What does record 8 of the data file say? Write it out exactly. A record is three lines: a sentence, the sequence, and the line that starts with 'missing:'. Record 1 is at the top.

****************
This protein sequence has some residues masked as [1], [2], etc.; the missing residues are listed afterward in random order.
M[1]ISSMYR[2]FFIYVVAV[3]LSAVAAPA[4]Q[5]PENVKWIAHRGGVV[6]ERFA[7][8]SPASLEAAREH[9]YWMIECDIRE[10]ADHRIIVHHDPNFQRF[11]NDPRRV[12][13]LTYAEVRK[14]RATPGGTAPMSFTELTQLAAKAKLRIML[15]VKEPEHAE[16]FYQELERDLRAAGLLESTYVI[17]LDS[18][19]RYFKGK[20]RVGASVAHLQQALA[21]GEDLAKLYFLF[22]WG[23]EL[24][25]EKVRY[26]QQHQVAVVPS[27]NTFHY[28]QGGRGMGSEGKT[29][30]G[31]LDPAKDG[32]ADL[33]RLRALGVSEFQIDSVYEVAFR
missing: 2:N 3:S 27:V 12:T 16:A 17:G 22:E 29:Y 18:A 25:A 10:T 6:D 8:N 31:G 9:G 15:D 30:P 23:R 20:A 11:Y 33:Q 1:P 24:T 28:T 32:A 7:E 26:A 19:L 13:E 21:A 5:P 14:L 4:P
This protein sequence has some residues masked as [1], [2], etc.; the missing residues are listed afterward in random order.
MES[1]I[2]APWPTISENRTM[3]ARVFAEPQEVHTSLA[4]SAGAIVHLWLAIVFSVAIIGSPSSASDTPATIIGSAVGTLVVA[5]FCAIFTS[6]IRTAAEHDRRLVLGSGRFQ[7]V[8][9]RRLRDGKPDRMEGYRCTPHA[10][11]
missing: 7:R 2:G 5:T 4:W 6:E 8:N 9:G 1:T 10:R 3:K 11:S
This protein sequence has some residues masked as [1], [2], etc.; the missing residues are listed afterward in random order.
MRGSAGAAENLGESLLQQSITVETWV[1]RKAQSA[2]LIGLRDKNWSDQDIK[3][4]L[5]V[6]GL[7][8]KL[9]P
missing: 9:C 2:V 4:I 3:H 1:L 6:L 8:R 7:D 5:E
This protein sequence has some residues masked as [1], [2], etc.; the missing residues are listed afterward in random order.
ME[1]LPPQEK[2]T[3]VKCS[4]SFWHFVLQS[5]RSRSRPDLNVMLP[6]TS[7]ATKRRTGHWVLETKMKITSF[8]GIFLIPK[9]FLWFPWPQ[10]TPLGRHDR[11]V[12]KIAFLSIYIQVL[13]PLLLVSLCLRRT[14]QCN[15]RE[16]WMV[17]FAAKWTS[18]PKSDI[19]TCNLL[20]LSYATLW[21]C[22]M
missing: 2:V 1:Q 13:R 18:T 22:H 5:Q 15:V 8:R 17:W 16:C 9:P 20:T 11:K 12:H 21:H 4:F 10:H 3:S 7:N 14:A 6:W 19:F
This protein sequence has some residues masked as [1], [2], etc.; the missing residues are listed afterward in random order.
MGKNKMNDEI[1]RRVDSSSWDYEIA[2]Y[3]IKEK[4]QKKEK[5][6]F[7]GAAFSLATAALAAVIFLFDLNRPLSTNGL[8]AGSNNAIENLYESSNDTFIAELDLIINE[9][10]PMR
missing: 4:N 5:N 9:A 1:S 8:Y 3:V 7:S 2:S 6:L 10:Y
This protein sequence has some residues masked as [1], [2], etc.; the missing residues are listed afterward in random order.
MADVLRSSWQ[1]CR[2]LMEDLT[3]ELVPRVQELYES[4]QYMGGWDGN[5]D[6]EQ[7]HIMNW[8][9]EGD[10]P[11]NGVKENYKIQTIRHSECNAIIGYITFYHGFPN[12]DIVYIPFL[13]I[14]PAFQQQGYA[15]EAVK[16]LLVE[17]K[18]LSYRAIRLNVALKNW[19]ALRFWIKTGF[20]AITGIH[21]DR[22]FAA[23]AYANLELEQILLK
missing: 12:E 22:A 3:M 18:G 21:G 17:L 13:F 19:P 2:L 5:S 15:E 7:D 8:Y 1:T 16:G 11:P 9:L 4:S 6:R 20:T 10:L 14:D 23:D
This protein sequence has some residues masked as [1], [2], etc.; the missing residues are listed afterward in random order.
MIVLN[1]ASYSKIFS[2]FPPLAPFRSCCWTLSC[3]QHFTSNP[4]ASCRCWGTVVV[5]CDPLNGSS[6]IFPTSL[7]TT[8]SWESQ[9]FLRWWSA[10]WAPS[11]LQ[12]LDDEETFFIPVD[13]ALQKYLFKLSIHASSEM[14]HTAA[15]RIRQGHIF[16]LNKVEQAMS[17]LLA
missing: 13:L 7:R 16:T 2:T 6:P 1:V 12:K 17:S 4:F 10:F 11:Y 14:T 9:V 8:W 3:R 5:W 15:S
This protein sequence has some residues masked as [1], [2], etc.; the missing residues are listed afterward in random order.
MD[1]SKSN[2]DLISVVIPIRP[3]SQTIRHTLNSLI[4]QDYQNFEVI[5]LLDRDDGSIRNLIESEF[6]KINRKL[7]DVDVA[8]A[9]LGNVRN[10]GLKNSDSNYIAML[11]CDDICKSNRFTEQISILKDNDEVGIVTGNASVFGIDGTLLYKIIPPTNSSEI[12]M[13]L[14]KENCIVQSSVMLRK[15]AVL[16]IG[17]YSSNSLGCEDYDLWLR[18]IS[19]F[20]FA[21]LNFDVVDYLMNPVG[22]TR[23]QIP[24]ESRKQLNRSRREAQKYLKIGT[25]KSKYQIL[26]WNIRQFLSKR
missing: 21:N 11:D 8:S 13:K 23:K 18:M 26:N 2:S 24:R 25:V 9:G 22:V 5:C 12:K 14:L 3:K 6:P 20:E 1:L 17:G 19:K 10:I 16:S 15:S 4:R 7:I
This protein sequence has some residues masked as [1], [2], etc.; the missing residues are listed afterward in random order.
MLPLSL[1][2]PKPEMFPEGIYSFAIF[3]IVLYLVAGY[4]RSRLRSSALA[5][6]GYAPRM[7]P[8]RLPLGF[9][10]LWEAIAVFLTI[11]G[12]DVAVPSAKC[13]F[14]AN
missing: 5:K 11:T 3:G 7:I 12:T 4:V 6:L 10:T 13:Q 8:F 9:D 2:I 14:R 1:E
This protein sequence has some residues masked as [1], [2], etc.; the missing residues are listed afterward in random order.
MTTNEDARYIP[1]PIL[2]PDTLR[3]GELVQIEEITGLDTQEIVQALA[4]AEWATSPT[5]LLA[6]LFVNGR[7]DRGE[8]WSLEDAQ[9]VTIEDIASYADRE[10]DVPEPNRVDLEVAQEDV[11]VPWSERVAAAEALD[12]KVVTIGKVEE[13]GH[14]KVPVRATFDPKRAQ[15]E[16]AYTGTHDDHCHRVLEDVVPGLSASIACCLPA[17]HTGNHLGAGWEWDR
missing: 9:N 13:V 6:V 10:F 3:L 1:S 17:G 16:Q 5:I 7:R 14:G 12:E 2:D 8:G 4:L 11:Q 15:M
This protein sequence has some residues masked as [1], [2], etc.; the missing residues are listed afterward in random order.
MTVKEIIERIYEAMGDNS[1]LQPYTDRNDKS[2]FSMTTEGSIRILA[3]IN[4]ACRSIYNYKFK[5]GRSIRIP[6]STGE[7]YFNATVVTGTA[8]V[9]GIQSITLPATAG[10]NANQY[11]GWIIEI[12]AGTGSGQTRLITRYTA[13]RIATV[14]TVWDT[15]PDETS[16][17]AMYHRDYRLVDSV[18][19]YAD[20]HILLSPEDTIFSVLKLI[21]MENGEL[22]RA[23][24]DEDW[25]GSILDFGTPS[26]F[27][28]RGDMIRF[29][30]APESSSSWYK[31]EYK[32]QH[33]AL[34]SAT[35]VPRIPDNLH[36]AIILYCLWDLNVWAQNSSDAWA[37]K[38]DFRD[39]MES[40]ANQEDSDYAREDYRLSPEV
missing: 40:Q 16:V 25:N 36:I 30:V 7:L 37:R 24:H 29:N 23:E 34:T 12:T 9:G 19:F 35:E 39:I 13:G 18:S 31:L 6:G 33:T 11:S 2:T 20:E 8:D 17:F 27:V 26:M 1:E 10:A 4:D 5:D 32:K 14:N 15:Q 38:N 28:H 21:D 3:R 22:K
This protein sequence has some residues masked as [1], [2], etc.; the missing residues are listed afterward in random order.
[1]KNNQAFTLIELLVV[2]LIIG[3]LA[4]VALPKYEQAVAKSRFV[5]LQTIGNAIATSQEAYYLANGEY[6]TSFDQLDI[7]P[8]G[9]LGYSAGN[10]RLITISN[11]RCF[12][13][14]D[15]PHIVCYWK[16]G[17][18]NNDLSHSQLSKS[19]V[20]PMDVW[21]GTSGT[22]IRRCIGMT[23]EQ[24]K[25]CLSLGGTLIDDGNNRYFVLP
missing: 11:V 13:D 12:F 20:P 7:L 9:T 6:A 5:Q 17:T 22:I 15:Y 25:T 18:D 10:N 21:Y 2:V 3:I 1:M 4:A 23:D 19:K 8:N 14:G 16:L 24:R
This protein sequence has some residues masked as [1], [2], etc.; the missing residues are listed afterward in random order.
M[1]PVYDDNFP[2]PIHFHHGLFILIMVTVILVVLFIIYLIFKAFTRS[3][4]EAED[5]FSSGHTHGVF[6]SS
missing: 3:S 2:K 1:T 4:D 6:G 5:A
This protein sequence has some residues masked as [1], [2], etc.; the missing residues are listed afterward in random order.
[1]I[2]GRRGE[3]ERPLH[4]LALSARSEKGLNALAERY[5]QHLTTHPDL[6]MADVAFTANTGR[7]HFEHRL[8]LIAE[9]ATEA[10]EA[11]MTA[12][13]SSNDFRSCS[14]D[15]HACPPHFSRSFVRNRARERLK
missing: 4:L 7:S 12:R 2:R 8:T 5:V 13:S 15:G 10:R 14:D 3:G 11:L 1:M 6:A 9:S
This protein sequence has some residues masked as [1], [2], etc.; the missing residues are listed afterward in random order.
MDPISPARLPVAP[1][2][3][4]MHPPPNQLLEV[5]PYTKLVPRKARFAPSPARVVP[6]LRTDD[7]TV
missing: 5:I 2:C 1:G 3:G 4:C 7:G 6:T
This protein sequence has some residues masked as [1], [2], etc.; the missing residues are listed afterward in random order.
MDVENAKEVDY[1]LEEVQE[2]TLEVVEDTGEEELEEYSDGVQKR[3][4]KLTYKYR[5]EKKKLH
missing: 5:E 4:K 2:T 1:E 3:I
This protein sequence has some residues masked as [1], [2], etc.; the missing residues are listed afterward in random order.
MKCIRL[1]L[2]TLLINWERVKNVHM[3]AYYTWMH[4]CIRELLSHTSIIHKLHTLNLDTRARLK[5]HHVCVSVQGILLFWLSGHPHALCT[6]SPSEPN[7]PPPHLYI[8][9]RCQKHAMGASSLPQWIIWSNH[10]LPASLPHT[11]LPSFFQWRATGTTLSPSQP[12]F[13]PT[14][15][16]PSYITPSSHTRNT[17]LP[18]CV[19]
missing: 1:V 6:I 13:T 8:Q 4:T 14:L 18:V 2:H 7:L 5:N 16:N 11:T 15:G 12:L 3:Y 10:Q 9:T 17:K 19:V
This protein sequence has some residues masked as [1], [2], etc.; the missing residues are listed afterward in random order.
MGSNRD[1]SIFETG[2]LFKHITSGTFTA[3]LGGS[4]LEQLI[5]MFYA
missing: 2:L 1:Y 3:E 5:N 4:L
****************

This protein sequence has some residues masked as [1], [2], etc.; the missing residues are listed afterward in random order.
MD[1]SKSN[2]DLISVVIPIRP[3]SQTIRHTLNSLI[4]QDYQNFEVI[5]LLDRDDGSIRNLIESEF[6]KINRKL[7]DVDVA[8]A[9]LGNVRN[10]GLKNSDSNYIAML[11]CDDICKSNRFTEQISILKDNDEVGIVTGNASVFGIDGTLLYKIIPPTNSSEI[12]M[13]L[14]KENCIVQSSVMLRK[15]AVL[16]IG[17]YSSNSLGCEDYDLWLR[18]IS[19]F[20]FA[21]LNFDVVDYLMNPVG[22]TR[23]QIP[24]ESRKQLNRSRREAQKYLKIGT[25]KSKYQIL[26]WNIRQFLSKR
missing: 21:N 11:D 8:S 13:K 23:K 18:M 26:N 2:S 24:R 25:V 9:G 22:V 5:C 12:K 14:L 3:K 6:P 20:E 1:L 17:G 19:K 10:I 16:S 15:S 4:R 7:I